For 85 years, longtime Kyle resident Franklin Herzog has watched his hometown go from a sleepy community to a bustling suburb.
But as new development has started to spring up near his residence on Sledge Street, Herzog’s concern over the rapid growth in downtown is also rising.
Herzog is one of many who fall on either side of a debate over growth in Kyle and how future density could impact the downtown corridor.
“If it’s up to me I don’t like it,” Herzog said. “It’s making too much traffic. You can’t get into Kyle, you can’t get out of Kyle,” Herzog said.
Earlier this month, several residents contested a zoning application that would allow for 66 family lots off of Sledge Street. After an unprecedented tied vote and three meetings, the zoning change was approved by the Kyle City Council March 6.
Stagecoach Forest, a development located behind the Kyle Public Library on Scott Street, will bring 270 single family houses. A little further down off Old Stagecoach Road, a development called Cypress Forest will hold 73 single-family lots.
It’s not only residents who hold concerns about the pace and density of growth in downtown. Division has also made its way to the Kyle City Council dais.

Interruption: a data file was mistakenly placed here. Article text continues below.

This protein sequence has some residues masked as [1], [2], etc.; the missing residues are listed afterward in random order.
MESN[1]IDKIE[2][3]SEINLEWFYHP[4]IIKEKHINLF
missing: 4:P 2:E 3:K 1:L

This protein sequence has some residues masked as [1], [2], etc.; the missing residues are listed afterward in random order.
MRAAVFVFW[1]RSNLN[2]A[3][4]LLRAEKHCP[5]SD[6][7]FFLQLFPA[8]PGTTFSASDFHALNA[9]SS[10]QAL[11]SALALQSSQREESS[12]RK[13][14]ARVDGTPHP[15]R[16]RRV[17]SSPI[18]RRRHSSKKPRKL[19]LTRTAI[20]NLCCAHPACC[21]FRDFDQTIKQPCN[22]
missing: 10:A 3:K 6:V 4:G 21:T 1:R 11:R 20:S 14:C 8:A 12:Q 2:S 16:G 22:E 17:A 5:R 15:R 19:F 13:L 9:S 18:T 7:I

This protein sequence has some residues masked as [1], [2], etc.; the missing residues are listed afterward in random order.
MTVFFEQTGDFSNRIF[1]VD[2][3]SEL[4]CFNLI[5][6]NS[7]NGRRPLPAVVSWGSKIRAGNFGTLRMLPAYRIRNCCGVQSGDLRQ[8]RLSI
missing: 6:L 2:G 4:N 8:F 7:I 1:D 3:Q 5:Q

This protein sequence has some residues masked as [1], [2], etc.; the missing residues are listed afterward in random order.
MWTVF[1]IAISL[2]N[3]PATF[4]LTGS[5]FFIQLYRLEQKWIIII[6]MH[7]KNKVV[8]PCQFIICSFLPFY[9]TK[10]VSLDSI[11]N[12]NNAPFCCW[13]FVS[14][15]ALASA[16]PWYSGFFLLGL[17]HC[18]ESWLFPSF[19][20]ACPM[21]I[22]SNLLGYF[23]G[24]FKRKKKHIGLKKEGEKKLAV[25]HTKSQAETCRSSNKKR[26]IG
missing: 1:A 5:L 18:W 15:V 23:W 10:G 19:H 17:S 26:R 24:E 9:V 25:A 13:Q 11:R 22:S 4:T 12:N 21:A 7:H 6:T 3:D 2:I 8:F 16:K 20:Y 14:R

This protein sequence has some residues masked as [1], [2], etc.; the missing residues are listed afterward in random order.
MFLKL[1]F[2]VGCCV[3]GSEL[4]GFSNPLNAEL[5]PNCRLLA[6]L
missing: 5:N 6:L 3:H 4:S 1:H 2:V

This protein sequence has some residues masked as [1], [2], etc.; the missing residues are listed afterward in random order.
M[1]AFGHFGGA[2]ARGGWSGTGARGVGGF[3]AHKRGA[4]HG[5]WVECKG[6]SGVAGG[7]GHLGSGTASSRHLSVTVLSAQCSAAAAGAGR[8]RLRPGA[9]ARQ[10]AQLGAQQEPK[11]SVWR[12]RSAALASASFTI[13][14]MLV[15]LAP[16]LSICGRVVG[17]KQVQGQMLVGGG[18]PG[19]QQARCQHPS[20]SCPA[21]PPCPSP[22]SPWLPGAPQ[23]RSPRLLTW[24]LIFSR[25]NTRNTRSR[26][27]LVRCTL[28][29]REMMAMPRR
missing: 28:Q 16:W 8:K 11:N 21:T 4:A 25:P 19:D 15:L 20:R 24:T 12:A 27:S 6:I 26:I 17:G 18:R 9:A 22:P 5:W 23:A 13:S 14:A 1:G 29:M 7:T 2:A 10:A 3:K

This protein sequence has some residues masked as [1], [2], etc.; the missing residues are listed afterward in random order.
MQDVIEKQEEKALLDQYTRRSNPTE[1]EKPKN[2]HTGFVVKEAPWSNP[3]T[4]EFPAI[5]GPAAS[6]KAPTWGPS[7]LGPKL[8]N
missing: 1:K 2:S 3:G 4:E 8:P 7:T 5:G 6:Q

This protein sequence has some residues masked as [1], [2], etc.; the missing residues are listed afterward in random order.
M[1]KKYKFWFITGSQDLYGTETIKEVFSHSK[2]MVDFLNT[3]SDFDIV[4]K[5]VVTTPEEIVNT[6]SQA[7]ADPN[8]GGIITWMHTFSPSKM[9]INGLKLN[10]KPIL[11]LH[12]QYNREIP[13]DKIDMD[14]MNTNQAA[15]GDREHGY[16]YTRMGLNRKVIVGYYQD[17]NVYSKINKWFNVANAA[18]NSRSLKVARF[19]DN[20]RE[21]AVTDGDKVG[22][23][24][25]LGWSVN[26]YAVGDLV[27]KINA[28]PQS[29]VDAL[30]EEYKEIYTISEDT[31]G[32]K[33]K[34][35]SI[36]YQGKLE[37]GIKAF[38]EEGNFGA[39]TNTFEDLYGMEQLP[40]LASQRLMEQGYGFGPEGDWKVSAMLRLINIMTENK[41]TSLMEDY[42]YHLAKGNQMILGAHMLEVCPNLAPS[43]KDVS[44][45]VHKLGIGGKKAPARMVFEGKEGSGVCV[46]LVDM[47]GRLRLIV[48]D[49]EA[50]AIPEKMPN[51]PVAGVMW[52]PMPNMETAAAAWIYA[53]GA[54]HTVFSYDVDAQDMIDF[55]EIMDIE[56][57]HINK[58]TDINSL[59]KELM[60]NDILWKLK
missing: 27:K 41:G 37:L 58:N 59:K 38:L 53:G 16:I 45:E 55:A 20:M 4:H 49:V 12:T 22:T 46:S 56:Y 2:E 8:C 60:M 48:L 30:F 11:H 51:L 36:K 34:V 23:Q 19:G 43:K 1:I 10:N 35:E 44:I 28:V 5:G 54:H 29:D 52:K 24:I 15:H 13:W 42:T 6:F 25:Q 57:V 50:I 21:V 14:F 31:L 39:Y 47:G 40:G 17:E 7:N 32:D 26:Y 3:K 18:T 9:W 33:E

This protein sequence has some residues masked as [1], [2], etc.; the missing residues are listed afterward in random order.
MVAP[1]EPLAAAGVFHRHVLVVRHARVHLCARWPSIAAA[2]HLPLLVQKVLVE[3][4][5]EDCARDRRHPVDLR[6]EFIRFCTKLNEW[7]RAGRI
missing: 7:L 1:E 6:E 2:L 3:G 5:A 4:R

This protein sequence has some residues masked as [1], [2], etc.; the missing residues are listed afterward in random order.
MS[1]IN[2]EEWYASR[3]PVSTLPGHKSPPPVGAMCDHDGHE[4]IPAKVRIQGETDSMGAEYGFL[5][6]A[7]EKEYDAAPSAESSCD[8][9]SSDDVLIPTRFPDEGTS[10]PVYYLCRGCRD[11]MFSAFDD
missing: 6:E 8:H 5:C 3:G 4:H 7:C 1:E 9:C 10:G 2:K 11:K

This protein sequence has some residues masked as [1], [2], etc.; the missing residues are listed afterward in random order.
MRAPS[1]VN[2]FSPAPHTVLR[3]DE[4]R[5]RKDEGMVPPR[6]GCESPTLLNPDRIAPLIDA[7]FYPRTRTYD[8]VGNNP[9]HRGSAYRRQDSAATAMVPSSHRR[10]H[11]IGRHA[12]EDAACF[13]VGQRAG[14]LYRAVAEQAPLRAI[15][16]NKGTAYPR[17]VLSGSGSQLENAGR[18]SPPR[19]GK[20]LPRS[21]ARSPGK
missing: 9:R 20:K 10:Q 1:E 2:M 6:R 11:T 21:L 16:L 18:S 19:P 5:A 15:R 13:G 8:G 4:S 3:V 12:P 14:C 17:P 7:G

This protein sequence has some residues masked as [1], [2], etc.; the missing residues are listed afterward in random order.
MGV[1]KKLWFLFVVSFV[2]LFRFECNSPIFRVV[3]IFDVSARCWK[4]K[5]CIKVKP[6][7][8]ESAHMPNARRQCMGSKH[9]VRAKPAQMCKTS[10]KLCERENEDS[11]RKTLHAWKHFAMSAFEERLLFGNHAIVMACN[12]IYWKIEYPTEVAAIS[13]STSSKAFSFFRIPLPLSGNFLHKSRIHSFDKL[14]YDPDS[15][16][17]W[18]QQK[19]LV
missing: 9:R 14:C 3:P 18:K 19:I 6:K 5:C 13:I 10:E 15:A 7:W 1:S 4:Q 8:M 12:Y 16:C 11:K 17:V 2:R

During a Feb. 20 council meeting Council Member Daphne Tenorio said Kyle is not urban and never will be urban and wants to be considerate to people who have been in the city for many generations.
“We are a rural community, we are a place where we come to raise our families. Yes, we want to move toward the future, but we also have to be cognitive of those who have been here and who continue to stay here,” Tenorio said Feb. 20.
But City Council Member Damon Fogley says the city is planning for responsible growth, which is carved out in the city’s comprehensive plan.
Fogley says the city is trying to prevent sprawl where people have to commute everywhere. Fogley added the city is trying to create an urban core in the downtown area.
Fogley wants to see a dense core area and believes that will help promote business downtown. He cited a vision similar to the Domain in Austin, which has lots of businesses and restaurants and is where people also work and live.
“I’d like to see more business come into the downtown area. I like what Wimberley has and I like what Buda has with their downtown districts,” Fogley said. “There’s very little foot traffic downtown, and that’s why a lot of businesses are struggling.”
As for the increased traffic, Fogley noted that there are several transportation projects that will help with traffic in the future.
“With the (FM) 150 realignment that’s going to diminish a lot of traffic downtown, so that’s already being addressed by the county,” Fogley said.
The Burleson Street project, which will connect Marketplace Avenue with the southbound Interstate 35 access road, will also help divert traffic out of the downtown area.
The city is also planning on expanding wastewater treatment for all of the new projects and there is a long term plan already in place for potable water.